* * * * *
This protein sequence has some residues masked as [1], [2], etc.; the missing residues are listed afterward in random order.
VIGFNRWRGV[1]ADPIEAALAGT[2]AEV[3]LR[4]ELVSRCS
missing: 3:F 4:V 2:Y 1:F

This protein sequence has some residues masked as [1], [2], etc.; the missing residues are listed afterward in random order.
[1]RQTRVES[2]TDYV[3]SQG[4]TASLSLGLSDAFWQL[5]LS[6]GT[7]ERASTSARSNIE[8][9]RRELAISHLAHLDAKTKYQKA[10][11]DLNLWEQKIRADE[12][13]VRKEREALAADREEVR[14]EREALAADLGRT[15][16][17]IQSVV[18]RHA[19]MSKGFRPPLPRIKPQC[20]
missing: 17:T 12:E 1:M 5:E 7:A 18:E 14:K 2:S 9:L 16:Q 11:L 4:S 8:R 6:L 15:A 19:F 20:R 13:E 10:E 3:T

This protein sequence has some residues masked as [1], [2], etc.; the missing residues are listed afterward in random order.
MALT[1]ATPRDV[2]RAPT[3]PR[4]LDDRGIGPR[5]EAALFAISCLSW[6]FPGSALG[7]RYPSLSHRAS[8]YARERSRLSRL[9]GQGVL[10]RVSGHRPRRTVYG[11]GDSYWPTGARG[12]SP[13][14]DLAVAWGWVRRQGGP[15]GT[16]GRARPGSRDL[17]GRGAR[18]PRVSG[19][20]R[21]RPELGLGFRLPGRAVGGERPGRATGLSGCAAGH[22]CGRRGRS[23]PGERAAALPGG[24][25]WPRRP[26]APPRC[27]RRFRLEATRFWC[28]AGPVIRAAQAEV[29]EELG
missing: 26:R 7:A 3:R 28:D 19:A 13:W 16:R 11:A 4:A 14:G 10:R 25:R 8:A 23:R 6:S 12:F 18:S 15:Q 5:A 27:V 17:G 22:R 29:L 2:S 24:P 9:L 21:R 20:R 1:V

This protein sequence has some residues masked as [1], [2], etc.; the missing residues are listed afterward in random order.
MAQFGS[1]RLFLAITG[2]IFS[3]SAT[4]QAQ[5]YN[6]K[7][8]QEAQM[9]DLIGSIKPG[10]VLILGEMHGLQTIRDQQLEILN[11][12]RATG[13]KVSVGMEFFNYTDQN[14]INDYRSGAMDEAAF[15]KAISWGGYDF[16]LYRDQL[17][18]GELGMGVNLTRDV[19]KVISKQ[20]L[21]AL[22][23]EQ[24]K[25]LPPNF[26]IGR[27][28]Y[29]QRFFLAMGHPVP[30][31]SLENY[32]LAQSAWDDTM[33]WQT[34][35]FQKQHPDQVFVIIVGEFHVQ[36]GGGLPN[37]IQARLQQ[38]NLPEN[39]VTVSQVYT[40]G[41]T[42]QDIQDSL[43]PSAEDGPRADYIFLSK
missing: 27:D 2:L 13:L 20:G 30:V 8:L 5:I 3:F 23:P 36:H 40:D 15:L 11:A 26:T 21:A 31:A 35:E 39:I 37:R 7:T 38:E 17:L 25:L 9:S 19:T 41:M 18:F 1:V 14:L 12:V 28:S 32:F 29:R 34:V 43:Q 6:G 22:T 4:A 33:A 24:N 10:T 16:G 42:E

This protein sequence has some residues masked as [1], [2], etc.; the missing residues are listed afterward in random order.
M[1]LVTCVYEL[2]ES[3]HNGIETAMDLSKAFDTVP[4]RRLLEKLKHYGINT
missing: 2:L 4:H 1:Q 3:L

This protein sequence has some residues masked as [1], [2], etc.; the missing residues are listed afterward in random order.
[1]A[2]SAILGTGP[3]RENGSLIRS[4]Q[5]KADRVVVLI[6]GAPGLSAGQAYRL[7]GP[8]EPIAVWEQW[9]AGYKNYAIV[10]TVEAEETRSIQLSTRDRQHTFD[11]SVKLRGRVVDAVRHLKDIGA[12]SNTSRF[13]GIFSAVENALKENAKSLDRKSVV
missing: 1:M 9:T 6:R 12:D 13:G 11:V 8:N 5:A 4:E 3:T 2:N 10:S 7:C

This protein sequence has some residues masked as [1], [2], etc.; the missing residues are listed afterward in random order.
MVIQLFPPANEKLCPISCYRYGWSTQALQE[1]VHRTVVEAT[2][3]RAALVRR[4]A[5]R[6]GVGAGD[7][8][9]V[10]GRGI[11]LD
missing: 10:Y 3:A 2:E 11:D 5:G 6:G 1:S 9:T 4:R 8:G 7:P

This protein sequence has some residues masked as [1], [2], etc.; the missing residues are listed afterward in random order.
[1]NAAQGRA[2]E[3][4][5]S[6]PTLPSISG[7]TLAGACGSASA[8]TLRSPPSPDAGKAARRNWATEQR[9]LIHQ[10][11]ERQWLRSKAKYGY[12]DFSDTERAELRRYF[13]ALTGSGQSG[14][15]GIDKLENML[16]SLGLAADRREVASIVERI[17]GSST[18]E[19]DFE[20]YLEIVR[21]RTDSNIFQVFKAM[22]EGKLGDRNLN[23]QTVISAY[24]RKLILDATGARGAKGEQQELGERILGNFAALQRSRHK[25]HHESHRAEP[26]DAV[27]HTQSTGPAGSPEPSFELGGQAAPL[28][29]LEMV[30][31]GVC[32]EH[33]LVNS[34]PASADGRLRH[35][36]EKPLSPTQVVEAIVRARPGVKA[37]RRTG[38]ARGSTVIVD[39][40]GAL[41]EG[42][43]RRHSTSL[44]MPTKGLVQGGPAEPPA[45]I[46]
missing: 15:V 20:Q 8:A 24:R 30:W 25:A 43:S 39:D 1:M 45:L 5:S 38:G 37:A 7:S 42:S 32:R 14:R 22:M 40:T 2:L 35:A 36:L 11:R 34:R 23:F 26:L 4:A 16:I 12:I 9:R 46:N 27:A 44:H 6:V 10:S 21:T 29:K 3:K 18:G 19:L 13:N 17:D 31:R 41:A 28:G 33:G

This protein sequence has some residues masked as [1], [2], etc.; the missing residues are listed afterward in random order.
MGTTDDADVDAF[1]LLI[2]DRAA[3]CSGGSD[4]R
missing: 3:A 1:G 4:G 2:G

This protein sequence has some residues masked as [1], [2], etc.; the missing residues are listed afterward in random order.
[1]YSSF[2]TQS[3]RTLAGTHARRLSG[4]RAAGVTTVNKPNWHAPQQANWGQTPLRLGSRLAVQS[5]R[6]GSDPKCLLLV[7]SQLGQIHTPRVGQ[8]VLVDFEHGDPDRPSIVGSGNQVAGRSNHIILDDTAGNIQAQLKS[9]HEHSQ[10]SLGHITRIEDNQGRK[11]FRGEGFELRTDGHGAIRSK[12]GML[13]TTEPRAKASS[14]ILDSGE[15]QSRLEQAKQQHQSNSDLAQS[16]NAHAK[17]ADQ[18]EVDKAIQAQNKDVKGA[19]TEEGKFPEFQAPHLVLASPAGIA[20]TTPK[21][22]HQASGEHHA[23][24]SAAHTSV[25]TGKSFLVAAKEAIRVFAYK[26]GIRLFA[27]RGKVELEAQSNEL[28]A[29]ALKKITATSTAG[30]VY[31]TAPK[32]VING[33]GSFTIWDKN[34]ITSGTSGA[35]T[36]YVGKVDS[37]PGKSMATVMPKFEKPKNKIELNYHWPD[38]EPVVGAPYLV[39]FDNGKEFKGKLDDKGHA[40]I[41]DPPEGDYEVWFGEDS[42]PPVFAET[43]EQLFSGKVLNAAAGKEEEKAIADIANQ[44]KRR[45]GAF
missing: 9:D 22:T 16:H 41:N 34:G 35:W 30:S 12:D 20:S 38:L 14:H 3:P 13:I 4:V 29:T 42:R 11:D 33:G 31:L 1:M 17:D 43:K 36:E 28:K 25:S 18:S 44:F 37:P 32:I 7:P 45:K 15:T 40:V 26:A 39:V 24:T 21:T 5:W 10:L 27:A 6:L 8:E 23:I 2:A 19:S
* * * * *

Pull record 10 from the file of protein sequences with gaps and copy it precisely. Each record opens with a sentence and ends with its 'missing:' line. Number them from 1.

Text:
This protein sequence has some residues masked as [1], [2], etc.; the missing residues are listed afterward in random order.
[1]YSSF[2]TQS[3]RTLAGTHARRLSG[4]RAAGVTTVNKPNWHAPQQANWGQTPLRLGSRLAVQS[5]R[6]GSDPKCLLLV[7]SQLGQIHTPRVGQ[8]VLVDFEHGDPDRPSIVGSGNQVAGRSNHIILDDTAGNIQAQLKS[9]HEHSQ[10]SLGHITRIEDNQGRK[11]FRGEGFELRTDGHGAIRSK[12]GML[13]TTEPRAKASS[14]ILDSGE[15]QSRLEQAKQQHQSNSDLAQS[16]NAHAK[17]ADQ[18]EVDKAIQAQNKDVKGA[19]TEEGKFPEFQAPHLVLASPAGIA[20]TTPK[21][22]HQASGEHHA[23][24]SAAHTSV[25]TGKSFLVAAKEAIRVFAYK[26]GIRLFA[27]RGKVELEAQSNEL[28]A[29]ALKKITATSTAG[30]VY[31]TAPK[32]VING[33]GSFTIWDKN[34]ITSGTSGA[35]T[36]YVGKVDS[37]PGKSMATVMPKFEKPKNKIELNYHWPD[38]EPVVGAPYLV[39]FDNGKEFKGKLDDKGHA[40]I[41]DPPEGDYEVWFGEDS[42]PPVFAET[43]EQLFSGKVLNAAAGKEEEKAIADIANQ[44]KRR[45]GAF
missing: 9:D 22:T 16:H 41:N 34:G 35:W 30:S 12:D 20:S 38:L 14:H 3:P 13:I 4:V 29:T 42:R 11:D 33:G 31:L 1:M 17:D 43:K 36:E 28:K 25:S 18:S 44:F 37:P 32:I 7:P 45:K 15:T 40:V 26:A 39:V 24:T 21:T 5:W 10:L 27:A 6:L 8:E 23:I 2:A 19:S